“The Development of Civilization as Recorded in Genesis”

by Rabbi Ephraim Buchwald

The Torah is not intended to serve as a history lesson or as a chronicle of the development of ancient culture and civilization. Rather, the Torah is meant to impact on the spiritual growth of humankind and to promote religious and ethical development, the foremost elements being acknowledgment of G-d and the commitment to live in a G-dly manner. Therefore, it is rather intriguing, that in an indirect manner, the Torah nevertheless serves as a critically important source of information regarding the historical and cultural progress of humankind.

In an essay that appears in his popular book, “Questions and Themes in the Jewish Bible,” Professor Menashe Duvshani deftly points out many early societal developments that are found in the Book of Genesis.

Already in the story of the creation of Adam and Eve we encounter the concept of “family” and the idea of the first human organization. We also learn of language and its impact on the intellectual development of humankind. Mention is made of the introduction of clothing, first in the form of fig leaves (Genesis 3:7), then of leather (Genesis 3:20). We find Cain and Abel respectively tilling land and shepherding flocks, confirming that early humans learned to bring forth produce from the ground and developed the necessary skills to domesticate wild animals for their needs. We also learn of the development of belief in the existence of G-d, and the beginning of religious worship in the form of animal sacrifice.

The family of Cain in particular contributes greatly to civilization’s progresses. Cain, (or Enoch his son) builds a city (Genesis 4:17), which serves as the first accommodation for social living. The children of Lemach–Jabal, Jubal and Tubal-Cain, all play extraordinarily important roles in civilization’s development. Jabal is the father of all those who dwell in tents and breed cattle (Genesis 4:20), and becomes the first major herder, greatly surpassing the accomplishments of Abel. Jubal, the father of all those who handle the harp and the flute (Genesis 4:21), is the first instrumentalist and composer. Tubal-Cain, the father of all those who sharpened cutting implements of copper and iron, is in effect, the first metal craftsman (Genesis 4:22).

The story of Noah’s ark confirms the significant progress made in building crafts. So talented a builder was Noah, that, although the ark was made of wood and its measurements extraordinarily large, its design consisted of three floors, a window, an opening, and a roof. The story of the flood includes the first reckoning of time in periods of days, months and years. The Tower of Babel (Genesis 11) is the first structure of great height, built of bricks and mortar. We also learn of the development of multiple languages.

After the flood, Noah plants grapes and drinks wine, confirming the existence of vineyards and the skills needed for the manufacture of wine.

While the initial chapters of the book of Genesis reveal much about early human achievements with respect to agriculture, animal-herding, clothing, development of language, domestication of animals, building of homes and cities, copper and iron work and even music, it is only after Genesis 12, that we learn about more highly developed civilizations.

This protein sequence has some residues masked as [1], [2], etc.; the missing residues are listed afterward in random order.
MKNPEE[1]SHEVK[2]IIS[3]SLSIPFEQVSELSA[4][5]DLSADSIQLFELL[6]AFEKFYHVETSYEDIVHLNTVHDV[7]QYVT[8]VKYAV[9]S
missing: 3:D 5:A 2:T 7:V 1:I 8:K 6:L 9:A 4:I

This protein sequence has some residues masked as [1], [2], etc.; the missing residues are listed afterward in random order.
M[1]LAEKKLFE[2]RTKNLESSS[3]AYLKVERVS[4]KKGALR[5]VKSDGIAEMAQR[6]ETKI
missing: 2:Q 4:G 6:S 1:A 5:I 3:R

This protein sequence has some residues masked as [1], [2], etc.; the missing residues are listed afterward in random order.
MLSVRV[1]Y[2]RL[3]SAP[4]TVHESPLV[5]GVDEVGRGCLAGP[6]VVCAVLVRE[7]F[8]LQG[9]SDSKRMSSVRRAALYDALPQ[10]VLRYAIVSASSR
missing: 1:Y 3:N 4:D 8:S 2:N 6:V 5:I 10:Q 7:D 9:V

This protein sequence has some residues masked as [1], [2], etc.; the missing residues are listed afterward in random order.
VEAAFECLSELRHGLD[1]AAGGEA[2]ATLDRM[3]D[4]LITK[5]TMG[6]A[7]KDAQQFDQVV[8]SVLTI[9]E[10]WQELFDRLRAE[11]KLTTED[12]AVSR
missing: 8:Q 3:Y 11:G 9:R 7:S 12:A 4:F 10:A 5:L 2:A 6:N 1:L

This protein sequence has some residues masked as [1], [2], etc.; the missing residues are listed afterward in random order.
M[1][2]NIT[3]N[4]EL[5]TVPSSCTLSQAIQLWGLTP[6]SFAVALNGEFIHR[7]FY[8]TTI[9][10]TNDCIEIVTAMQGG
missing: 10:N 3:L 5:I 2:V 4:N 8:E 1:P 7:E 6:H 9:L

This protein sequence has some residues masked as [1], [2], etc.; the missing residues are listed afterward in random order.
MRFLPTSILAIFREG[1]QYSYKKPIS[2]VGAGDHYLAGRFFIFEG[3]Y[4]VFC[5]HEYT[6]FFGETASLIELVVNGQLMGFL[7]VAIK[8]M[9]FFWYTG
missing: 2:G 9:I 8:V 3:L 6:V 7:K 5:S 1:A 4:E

Abraham comes from Ur Kasdim, a significant cultural center in southern Mesopotamia. Abraham travels to Egypt where a sophisticated state already exists that features a king, a royal palace, royal officers and servants. When Abraham returns to the land of Canaan with many flocks and much silver and gold (Genesis 13:2), trade is no longer conducted exclusively through barter. Currency now exists in the form of gold and silver. In fact, the Torah informs its readers that Abraham buys a burial place for his wife, Sarah, in Machpelah from Efron the Hittite for four hundred silver shekels in “negotiable currency” (Genesis 23:16).

From the story of the Akeidah, the binding of Issac, we learn that the skill to pass fire from one place to another had already been mastered.

The most advanced social developments found in the bible however are encountered in the story of Joseph in Egypt. Egypt is a fully developed and organized country. Here a king rules with absolute power. The Pharaoh has officers, priests, servants, administrators, and high officials with very distinct functions, such as the chief baker and chief butler. In Egypt there is already a prison, there are royal privileges, a throne, a signet, clothes of linen, necklaces of gold, as well as beautiful and exotic clothing. Egypt is home to chariots, horses, medicine, doctors, embalmists, storage houses for wheat and for food. There is a king’s court and palace, and a system of government in the form of an absolute monarchy.

Clearly, the book of Genesis serves as a veritable treasure-trove of information regarding cultural and technological developments, as well as a record of the material endowments of the ancients. But nowhere in the Torah do we find a recorded evaluation of these technical achievements unless they are somehow related to spiritual and/or cultural achievements. Religion and ethics, are the essence of the Torah. The Torah is clearly a record of the theological developments and accomplishments of humankind, not a chronicle of human history or sociology.

May you be blessed.